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Hanover College senior
to exhibit photos in February

Hairston’s images will help gallery mark Black History

(February 2017) – For the second year, the Madison (Ind.) Art Club will feature the art of a Hanover College student at its gallery, Art on Main, to commemorate Black History Month.
The photographs of Hanover college senior Malik Hairston of Washington, D.C., will be featured throughout the month at the gallery.
Hairston has photographed several social justice events, and those photos form the majority of his exhibit. He took photos at the Women’s March in Washington held the day after Donald Trump’s presidential inauguration, marches for Black Lives Matter and the September 2016 visit of the KKK to Madison.
The poetry of a jail-bound friend will accompany the photos.
“I am a huge supporter of human rights,” said Hairston. “Regardless of whether it is men or women, black or white. I feel the Women’s March was impactful – not just in the states, but overseas. We all feel the moment and the need for positivity.”
Attending social justice events has given Hairston cause for self reflection.
“I try to keep my camera with me at all times when I go to community based events,” Hairston said. “Being there makes me critique my own actions in the past.”
While in high school in Washington, D.C., he was recruited by McDaniel’s College. They look for high achievers and allow them to get early college credits, Hairston said. This eventually led to a scholarship at Hanover College.

Photo by John Sheckler

Malik Hairston is passionate about supporting human rights activities through his photography.

“The art club has a mission to support the arts but also to encourage artists,” said Madison Art Club member Mary Jo O’Connor. “The gallery is interested in reaching out to students at Hanover College. It is the best way to encourage younger people. We want more student participation.”
Hairston’s focus at Hanover College is on graphic design.
“I use the photos to capture a moment,” he said. “I feel as if I am doing my part in a sense.”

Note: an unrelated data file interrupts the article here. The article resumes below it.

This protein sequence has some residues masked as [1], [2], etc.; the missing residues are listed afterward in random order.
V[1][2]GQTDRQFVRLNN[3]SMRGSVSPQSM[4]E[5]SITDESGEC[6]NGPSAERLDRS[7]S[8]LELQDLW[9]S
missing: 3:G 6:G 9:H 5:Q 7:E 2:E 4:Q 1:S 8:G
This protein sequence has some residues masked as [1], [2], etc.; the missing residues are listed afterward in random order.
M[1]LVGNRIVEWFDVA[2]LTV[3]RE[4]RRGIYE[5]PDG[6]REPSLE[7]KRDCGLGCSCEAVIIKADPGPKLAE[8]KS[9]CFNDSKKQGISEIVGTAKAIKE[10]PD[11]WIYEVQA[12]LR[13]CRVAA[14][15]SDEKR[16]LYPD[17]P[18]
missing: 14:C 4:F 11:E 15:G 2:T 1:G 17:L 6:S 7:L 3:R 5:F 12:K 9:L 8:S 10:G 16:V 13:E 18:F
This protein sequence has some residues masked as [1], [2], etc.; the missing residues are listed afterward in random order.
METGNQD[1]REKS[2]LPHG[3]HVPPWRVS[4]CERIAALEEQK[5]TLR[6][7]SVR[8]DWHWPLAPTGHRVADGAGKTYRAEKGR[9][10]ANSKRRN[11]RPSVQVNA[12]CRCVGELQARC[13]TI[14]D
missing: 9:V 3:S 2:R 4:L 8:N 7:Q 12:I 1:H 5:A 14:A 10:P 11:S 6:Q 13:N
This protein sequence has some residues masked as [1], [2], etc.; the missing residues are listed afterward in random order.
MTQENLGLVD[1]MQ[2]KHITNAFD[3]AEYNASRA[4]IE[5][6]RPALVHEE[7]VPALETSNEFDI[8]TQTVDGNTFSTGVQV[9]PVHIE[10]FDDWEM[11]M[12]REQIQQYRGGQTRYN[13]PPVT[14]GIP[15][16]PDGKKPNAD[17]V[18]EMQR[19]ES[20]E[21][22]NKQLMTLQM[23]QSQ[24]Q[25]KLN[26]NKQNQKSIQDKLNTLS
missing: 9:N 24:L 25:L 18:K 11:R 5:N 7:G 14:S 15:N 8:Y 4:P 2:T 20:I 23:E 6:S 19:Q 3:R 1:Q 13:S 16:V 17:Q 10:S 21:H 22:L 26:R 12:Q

Hairston has a theme in mind for the exhibit – “Down but Not Out.”
Hairston got his inspiration from Joshua, a high school friend who is now in prison.
“My concept here is that there is hope within the black community,” said Hairston. “I used his poetry and his name on the exhibit as a way to give him hope.”
The prison poetry is a focus on hope.
“Read his work, and you see he hopes to have a better day,” Hairston said. “Hope is an intangible force. I can commit to his theme of hope.”
One of Hairston’s advisors asked him what his work means to him.
“I can’t help these organizations, financially,” he replied. “Hope or soul is my theme. I walk into a church and all the problems go away. It is because there is a community aspect of church.”
“It was Deb Whistler who suggested getting another Black History Month exhibit from a Hanover Student,” said O’Connor. “We put the exhibit together quickly.”
Hairston’s photos are mostly black and white, a style that is often seen in photos concerning social issues.
After college, Hairston said he hopes to pursue a career in fashion and creative marketing. He is most interested in visual communication.
“I eventually want to harness my skills and develop my own brand,” Hairston said.
It doesn’t seem likely that he will leave his social statement photography behind.
The reception for Hairston’s exhibit will be held from 7-9 p.m. Friday, Feb. 3, at the Art on Main Gallery, 309 W. Main St. The exhibit will be on display until the end of February.

• For more information, call Art on Main Gallery at (812) 265-2923.

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